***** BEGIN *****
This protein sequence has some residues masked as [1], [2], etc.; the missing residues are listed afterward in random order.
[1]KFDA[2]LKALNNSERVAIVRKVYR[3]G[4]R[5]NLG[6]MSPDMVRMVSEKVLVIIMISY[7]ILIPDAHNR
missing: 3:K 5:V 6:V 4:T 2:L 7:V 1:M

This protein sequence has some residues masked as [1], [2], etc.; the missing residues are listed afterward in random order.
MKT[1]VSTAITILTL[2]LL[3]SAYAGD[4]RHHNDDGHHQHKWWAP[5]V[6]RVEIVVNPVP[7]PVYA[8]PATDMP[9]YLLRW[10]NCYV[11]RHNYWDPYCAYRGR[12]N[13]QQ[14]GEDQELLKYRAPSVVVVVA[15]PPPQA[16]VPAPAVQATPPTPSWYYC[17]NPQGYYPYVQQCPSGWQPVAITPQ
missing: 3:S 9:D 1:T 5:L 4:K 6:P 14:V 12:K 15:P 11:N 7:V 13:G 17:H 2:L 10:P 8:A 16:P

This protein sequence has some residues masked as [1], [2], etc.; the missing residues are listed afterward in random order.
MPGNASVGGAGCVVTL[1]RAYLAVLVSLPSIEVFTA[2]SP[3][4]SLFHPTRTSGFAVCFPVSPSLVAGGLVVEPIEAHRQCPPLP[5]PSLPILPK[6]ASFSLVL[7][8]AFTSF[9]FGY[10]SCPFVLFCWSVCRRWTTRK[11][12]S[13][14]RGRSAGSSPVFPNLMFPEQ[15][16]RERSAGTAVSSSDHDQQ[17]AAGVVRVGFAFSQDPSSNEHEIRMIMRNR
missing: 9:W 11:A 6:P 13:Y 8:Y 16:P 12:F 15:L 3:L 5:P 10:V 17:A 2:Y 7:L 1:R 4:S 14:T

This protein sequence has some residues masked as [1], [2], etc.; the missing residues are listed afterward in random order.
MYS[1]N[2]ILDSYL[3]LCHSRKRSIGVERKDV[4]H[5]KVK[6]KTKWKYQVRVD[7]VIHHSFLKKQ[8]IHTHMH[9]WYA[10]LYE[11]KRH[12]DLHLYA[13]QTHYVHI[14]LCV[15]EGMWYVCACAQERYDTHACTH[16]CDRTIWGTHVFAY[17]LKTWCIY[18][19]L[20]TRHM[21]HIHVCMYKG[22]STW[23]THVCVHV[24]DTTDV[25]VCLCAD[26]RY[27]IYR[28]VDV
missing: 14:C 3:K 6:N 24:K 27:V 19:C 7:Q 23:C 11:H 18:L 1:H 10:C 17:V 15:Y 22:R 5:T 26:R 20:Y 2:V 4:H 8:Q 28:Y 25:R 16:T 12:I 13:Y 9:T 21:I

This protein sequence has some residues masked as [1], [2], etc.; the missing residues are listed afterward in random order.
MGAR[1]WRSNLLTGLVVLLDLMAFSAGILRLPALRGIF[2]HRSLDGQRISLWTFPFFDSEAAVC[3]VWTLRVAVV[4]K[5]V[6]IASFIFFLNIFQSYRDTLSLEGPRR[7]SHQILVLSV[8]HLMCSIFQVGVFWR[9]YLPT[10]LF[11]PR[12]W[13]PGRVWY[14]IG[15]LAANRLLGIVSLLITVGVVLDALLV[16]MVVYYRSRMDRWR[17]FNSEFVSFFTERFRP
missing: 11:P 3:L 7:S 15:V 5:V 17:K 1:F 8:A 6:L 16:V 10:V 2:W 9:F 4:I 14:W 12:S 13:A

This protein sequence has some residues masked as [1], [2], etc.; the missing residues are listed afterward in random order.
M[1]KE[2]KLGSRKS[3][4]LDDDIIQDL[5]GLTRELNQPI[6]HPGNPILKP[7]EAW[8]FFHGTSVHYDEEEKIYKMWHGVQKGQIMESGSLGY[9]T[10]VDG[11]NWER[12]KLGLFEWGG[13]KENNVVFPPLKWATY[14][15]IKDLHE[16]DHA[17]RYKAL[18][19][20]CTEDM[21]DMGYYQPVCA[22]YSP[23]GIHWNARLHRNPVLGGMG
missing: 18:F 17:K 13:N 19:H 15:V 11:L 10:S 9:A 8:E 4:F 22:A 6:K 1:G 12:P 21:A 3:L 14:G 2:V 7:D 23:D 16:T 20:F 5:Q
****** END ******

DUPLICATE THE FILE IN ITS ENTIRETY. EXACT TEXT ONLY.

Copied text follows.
This protein sequence has some residues masked as [1], [2], etc.; the missing residues are listed afterward in random order.
[1]KFDA[2]LKALNNSERVAIVRKVYR[3]G[4]R[5]NLG[6]MSPDMVRMVSEKVLVIIMISY[7]ILIPDAHNR
missing: 3:K 5:V 6:V 4:T 2:L 7:V 1:M

This protein sequence has some residues masked as [1], [2], etc.; the missing residues are listed afterward in random order.
MKT[1]VSTAITILTL[2]LL[3]SAYAGD[4]RHHNDDGHHQHKWWAP[5]V[6]RVEIVVNPVP[7]PVYA[8]PATDMP[9]YLLRW[10]NCYV[11]RHNYWDPYCAYRGR[12]N[13]QQ[14]GEDQELLKYRAPSVVVVVA[15]PPPQA[16]VPAPAVQATPPTPSWYYC[17]NPQGYYPYVQQCPSGWQPVAITPQ
missing: 3:S 9:D 1:T 5:L 4:K 6:P 14:V 12:K 15:P 11:N 7:V 13:G 17:H 2:L 10:P 8:A 16:P

This protein sequence has some residues masked as [1], [2], etc.; the missing residues are listed afterward in random order.
MPGNASVGGAGCVVTL[1]RAYLAVLVSLPSIEVFTA[2]SP[3][4]SLFHPTRTSGFAVCFPVSPSLVAGGLVVEPIEAHRQCPPLP[5]PSLPILPK[6]ASFSLVL[7][8]AFTSF[9]FGY[10]SCPFVLFCWSVCRRWTTRK[11][12]S[13][14]RGRSAGSSPVFPNLMFPEQ[15][16]RERSAGTAVSSSDHDQQ[17]AAGVVRVGFAFSQDPSSNEHEIRMIMRNR
missing: 9:W 11:A 6:P 13:Y 8:Y 16:P 12:F 15:L 3:L 5:P 10:V 17:A 2:Y 7:L 1:R 4:S 14:T

This protein sequence has some residues masked as [1], [2], etc.; the missing residues are listed afterward in random order.
MYS[1]N[2]ILDSYL[3]LCHSRKRSIGVERKDV[4]H[5]KVK[6]KTKWKYQVRVD[7]VIHHSFLKKQ[8]IHTHMH[9]WYA[10]LYE[11]KRH[12]DLHLYA[13]QTHYVHI[14]LCV[15]EGMWYVCACAQERYDTHACTH[16]CDRTIWGTHVFAY[17]LKTWCIY[18][19]L[20]TRHM[21]HIHVCMYKG[22]STW[23]THVCVHV[24]DTTDV[25]VCLCAD[26]RY[27]IYR[28]VDV
missing: 14:C 3:K 6:N 24:K 27:V 19:C 7:Q 23:C 11:H 18:L 1:H 10:C 17:V 15:Y 22:R 5:T 26:R 20:Y 2:V 4:H 8:Q 28:Y 25:R 16:T 12:I 13:Y 9:T 21:I

This protein sequence has some residues masked as [1], [2], etc.; the missing residues are listed afterward in random order.
MGAR[1]WRSNLLTGLVVLLDLMAFSAGILRLPALRGIF[2]HRSLDGQRISLWTFPFFDSEAAVC[3]VWTLRVAVV[4]K[5]V[6]IASFIFFLNIFQSYRDTLSLEGPRR[7]SHQILVLSV[8]HLMCSIFQVGVFWR[9]YLPT[10]LF[11]PR[12]W[13]PGRVWY[14]IG[15]LAANRLLGIVSLLITVGVVLDALLV[16]MVVYYRSRMDRWR[17]FNSEFVSFFTERFRP
missing: 11:P 3:L 7:S 15:V 5:V 17:K 1:F 8:A 6:L 16:V 10:V 2:W 9:F 4:I 14:W 12:S 13:A

This protein sequence has some residues masked as [1], [2], etc.; the missing residues are listed afterward in random order.
M[1]KE[2]KLGSRKS[3][4]LDDDIIQDL[5]GLTRELNQPI[6]HPGNPILKP[7]EAW[8]FFHGTSVHYDEEEKIYKMWHGVQKGQIMESGSLGY[9]T[10]VDG[11]NWER[12]KLGLFEWGG[13]KENNVVFPPLKWATY[14][15]IKDLHE[16]DHA[17]RYKAL[18][19][20]CTEDM[21]DMGYYQPVCA[22]YSP[23]GIHWNARLHRNPVLGGMG
missing: 18:F 17:K 13:N 19:H 15:V 11:L 10:S 9:A 8:E 4:F 22:A 6:K 1:G 12:P 21:A 3:L 14:G 2:V 7:D 23:D 16:T 20:F 5:Q